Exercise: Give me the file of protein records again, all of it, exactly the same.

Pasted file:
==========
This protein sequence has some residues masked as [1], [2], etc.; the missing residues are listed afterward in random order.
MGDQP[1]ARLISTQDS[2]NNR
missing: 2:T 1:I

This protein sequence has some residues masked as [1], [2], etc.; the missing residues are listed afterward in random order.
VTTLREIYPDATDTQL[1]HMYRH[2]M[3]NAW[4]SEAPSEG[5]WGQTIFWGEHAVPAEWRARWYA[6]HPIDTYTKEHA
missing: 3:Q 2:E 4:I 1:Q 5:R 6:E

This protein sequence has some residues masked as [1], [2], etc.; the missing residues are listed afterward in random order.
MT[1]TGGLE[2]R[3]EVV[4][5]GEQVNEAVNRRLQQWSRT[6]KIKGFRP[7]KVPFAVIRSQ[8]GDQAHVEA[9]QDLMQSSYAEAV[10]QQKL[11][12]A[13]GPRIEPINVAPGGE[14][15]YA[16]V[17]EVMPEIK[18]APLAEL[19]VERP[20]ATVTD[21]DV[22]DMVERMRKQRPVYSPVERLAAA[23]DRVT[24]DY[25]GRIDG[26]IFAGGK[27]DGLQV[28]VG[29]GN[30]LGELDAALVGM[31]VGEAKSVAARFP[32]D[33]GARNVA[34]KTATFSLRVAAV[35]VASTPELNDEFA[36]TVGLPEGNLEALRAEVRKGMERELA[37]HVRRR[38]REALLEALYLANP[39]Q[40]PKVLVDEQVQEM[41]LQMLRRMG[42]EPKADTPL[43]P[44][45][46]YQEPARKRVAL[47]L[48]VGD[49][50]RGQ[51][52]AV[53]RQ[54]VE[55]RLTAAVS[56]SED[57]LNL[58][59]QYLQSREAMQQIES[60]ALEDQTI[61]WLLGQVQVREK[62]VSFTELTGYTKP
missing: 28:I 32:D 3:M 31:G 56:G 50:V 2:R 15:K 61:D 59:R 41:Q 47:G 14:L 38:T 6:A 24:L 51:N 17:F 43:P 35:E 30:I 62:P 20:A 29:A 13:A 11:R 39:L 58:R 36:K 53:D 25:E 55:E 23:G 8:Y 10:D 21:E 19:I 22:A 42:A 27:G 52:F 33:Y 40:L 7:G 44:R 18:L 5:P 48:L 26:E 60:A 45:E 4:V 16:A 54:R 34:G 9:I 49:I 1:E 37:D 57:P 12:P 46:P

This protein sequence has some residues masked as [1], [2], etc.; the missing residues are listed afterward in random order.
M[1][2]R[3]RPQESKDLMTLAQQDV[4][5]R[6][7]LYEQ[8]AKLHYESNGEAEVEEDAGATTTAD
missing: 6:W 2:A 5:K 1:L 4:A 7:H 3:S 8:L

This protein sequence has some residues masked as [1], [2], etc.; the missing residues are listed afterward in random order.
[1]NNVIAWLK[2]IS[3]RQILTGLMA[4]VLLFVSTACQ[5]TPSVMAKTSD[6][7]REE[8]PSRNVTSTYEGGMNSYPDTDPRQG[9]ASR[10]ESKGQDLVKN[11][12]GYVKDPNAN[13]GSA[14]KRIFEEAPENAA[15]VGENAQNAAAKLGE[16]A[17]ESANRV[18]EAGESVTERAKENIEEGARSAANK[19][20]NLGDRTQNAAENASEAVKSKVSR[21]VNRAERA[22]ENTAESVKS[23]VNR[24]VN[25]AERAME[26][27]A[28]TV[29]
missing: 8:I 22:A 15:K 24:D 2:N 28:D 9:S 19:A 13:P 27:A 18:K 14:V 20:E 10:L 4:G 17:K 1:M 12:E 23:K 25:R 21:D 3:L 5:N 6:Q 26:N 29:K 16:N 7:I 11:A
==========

This protein sequence has some residues masked as [1], [2], etc.; the missing residues are listed afterward in random order.
MGDQP[1]ARLISTQDS[2]NNR
missing: 2:T 1:I

This protein sequence has some residues masked as [1], [2], etc.; the missing residues are listed afterward in random order.
VTTLREIYPDATDTQL[1]HMYRH[2]M[3]NAW[4]SEAPSEG[5]WGQTIFWGEHAVPAEWRARWYA[6]HPIDTYTKEHA
missing: 3:Q 2:E 4:I 1:Q 5:R 6:E

This protein sequence has some residues masked as [1], [2], etc.; the missing residues are listed afterward in random order.
MT[1]TGGLE[2]R[3]EVV[4][5]GEQVNEAVNRRLQQWSRT[6]KIKGFRP[7]KVPFAVIRSQ[8]GDQAHVEA[9]QDLMQSSYAEAV[10]QQKL[11][12]A[13]GPRIEPINVAPGGE[14][15]YA[16]V[17]EVMPEIK[18]APLAEL[19]VERP[20]ATVTD[21]DV[22]DMVERMRKQRPVYSPVERLAAA[23]DRVT[24]DY[25]GRIDG[26]IFAGGK[27]DGLQV[28]VG[29]GN[30]LGELDAALVGM[31]VGEAKSVAARFP[32]D[33]GARNVA[34]KTATFSLRVAAV[35]VASTPELNDEFA[36]TVGLPEGNLEALRAEVRKGMERELA[37]HVRRR[38]REALLEALYLANP[39]Q[40]PKVLVDEQVQEM[41]LQMLRRMG[42]EPKADTPL[43]P[44][45][46]YQEPARKRVAL[47]L[48]VGD[49][50]RGQ[51][52]AV[53]RQ[54]VE[55]RLTAAVS[56]SED[57]LNL[58][59]QYLQSREAMQQIES[60]ALEDQTI[61]WLLGQVQVREK[62]VSFTELTGYTKP
missing: 28:I 32:D 3:M 31:G 56:G 50:V 2:R 15:K 61:D 59:R 41:Q 47:G 14:L 38:T 6:A 24:L 51:N 17:F 43:P 35:E 30:I 62:P 20:A 29:A 13:A 11:R 39:L 58:R 36:K 53:D 25:E 55:E 23:G 8:Y 10:D 21:E 19:I 22:A 42:A 27:G 52:F 33:Y 40:L 7:G 44:R 18:L 5:P 48:L 26:E 60:A 45:E 4:V 16:A 54:R 34:G 9:I 49:I 1:E 37:D 57:P 12:P 46:P

This protein sequence has some residues masked as [1], [2], etc.; the missing residues are listed afterward in random order.
M[1][2]R[3]RPQESKDLMTLAQQDV[4][5]R[6][7]LYEQ[8]AKLHYESNGEAEVEEDAGATTTAD
missing: 6:W 2:A 5:K 1:L 4:A 7:H 3:S 8:L

This protein sequence has some residues masked as [1], [2], etc.; the missing residues are listed afterward in random order.
[1]NNVIAWLK[2]IS[3]RQILTGLMA[4]VLLFVSTACQ[5]TPSVMAKTSD[6][7]REE[8]PSRNVTSTYEGGMNSYPDTDPRQG[9]ASR[10]ESKGQDLVKN[11][12]GYVKDPNAN[13]GSA[14]KRIFEEAPENAA[15]VGENAQNAAAKLGE[16]A[17]ESANRV[18]EAGESVTERAKENIEEGARSAANK[19][20]NLGDRTQNAAENASEAVKSKVSR[21]VNRAERA[22]ENTAESVKS[23]VNR[24]VN[25]AERAME[26][27]A[28]TV[29]
missing: 8:I 22:A 15:K 24:D 2:N 28:D 9:S 19:A 13:P 27:A 18:K 14:V 20:E 10:L 4:G 17:K 1:M 12:E 23:K 25:R 21:D 3:L 5:N 6:Q 26:N 29:K 16:N 7:I 11:A